Computational Statistics (Stat GR6104)

Spring 2019

This is a Ph.D.-level course in computational statistics. A link to the next iteration of this course is here.

Note: instructor permission is required to take this class for students outside of the Statistics Ph.D. program.

Time: Tu 2:10-4pm
Place: 903 SSW
Professor: Liam Paninski; Office: Rm 1028, SSW (1255 Amsterdam Ave). Email: liam at stat dot columbia dot edu. Hours by appointment.

Course goals: (partially adapted from the preface of Givens' and Hoeting's book): Computation plays a central role in modern statistics and machine learning. This course aims to cover topics needed to develop a broad working knowledge of modern computational statistics. We seek to develop a practical understanding of how and why existing methods work, enabling effective use of modern statistical methods. Achieving these goals requires familiarity with diverse topics in statistical computing, computational statistics, computer science, and numerical analysis. Our choice of topics reflects our view of what is central to this evolving field, and what will be interesting and useful. A key theme is scalability to problems of high dimensionality, which are of most interest to many recent applications.
Some important topics will be omitted because high-quality solutions are already available in most software. For example, the generation of pseudo-random numbers is a classic topic, but existing methods built in to standard software packages will suffice for our needs. On the other hand, we will spend a bit of time on some classical numerical linear algebra ideas, because choosing the right method for solving a linear equation (for example) can have a huge impact on the time it takes to solve a problem in practice, particularly if there is some special structure that we can exploit.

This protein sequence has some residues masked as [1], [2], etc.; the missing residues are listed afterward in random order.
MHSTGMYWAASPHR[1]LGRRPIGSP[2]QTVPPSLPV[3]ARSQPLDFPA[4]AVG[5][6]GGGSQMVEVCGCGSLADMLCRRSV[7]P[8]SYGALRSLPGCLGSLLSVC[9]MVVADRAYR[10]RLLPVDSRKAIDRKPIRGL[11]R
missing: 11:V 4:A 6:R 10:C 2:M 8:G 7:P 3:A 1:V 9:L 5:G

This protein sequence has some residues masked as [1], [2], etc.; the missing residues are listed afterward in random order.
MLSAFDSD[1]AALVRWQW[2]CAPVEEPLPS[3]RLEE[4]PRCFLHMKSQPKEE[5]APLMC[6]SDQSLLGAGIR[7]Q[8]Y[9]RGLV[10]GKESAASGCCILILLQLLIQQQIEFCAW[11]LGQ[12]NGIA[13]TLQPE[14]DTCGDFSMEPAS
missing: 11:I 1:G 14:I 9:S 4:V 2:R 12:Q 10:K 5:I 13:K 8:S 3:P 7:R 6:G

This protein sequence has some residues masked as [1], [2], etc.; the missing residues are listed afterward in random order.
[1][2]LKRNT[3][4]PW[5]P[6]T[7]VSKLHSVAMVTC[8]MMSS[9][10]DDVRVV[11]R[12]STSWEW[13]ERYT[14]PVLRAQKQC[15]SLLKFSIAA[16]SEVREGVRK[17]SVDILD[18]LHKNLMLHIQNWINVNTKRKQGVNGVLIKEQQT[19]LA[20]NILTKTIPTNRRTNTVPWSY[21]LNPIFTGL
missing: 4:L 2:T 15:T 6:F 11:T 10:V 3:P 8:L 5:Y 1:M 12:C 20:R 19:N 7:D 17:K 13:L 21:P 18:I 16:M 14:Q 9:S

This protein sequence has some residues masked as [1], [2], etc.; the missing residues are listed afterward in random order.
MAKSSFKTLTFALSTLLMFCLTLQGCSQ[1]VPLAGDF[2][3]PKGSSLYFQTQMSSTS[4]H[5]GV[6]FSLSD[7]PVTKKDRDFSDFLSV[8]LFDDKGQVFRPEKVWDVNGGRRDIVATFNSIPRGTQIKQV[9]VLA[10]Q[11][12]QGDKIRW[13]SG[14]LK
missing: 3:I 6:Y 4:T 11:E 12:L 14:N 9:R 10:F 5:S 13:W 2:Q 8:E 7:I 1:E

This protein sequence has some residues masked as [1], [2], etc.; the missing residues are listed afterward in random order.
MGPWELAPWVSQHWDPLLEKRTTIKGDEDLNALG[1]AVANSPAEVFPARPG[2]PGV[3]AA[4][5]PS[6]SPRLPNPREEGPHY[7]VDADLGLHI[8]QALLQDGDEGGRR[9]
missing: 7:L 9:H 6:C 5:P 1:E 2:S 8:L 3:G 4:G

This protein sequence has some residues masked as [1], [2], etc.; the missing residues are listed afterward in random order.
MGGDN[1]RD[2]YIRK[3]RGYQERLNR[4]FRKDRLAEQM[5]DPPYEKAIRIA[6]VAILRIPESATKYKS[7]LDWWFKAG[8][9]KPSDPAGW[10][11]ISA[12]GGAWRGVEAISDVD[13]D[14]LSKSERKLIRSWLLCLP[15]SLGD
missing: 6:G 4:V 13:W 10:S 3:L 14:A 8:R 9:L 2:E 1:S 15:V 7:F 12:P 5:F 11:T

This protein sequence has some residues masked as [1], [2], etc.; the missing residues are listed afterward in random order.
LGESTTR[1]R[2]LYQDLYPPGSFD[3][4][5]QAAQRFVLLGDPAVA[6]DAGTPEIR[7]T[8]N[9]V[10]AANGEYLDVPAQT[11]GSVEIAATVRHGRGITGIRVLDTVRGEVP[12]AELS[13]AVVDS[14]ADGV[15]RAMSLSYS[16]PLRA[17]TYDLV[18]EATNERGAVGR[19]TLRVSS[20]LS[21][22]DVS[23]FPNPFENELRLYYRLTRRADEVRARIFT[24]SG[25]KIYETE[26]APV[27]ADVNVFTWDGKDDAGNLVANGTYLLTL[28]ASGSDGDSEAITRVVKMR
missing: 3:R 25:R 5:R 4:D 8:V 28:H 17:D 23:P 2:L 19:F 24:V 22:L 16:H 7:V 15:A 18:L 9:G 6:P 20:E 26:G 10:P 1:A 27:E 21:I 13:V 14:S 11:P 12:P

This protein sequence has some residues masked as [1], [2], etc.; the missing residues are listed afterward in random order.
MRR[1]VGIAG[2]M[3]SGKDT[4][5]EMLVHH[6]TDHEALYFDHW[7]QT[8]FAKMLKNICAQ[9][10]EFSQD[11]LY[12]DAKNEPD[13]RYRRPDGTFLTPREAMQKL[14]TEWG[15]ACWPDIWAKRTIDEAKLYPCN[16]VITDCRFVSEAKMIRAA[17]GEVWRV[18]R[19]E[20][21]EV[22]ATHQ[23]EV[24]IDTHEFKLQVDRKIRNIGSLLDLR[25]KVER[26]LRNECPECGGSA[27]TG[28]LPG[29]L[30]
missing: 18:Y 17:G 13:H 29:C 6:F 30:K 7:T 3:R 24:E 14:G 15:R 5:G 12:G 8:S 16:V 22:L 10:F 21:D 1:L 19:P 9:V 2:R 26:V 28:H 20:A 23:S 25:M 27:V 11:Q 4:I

Audience: The course will be aimed at first- and second-year students in the Statistics Ph.D. program. Students from other departments or programs are welcome, space permitting; instructor permission required.

Background: The level of mathematics expected does not extend much beyond standard calculus and linear algebra. Breadth of mathematical training is more helpful than depth; we prefer to focus on the big picture of how algorithms work and to sweep under the rug some of the nitty-gritty numerical details. The expected level of statistics is equivalent to that obtained by a graduate student in his or her first year of study of the theory of statistics and probability. An understanding of maximum likelihood methods, Bayesian methods, elementary asymptotic theory, Markov chains, and linear models is most important.

Programming: With respect to computer programming, good students can learn as they go. We'll forgo much language-specific examples, algorithms, or coding; I won't be teaching much programming per se, but rather will focus on the overarching ideas and techniques. For the exercises and projects, I recommend you choose a high-level, interactive package that permits the flexible design of graphical displays and includes supporting statistics and probability functions, e.g., R, Python, or MATLAB.

Evaluation: Final grades will be based on class participation and a student project.

Deterministic optimization
- Newton-Raphson, conjugate gradients, preconditioning, quasi-Newton methods, Fisher scoring, EM and its various derivatives
- Numerical recipes for linear algebra: matrix inverse, LU, Cholesky decompositions, low-rank updates, SVD, banded matrices, Toeplitz matrices and the FFT, Kronecker products (separable matrices), sparse matrix solvers
- Convex analysis: convex functions, duality, KKT conditions, interior point methods, projected gradients, augmented Lagrangian methods, convex relaxations
- Applications: support vector machines, splines, Gaussian processes, isotonic regression, LASSO and LARS regression

Graphical models: dynamic programming, hidden Markov models, forward-backward algorithm, Kalman filter, Markov random fields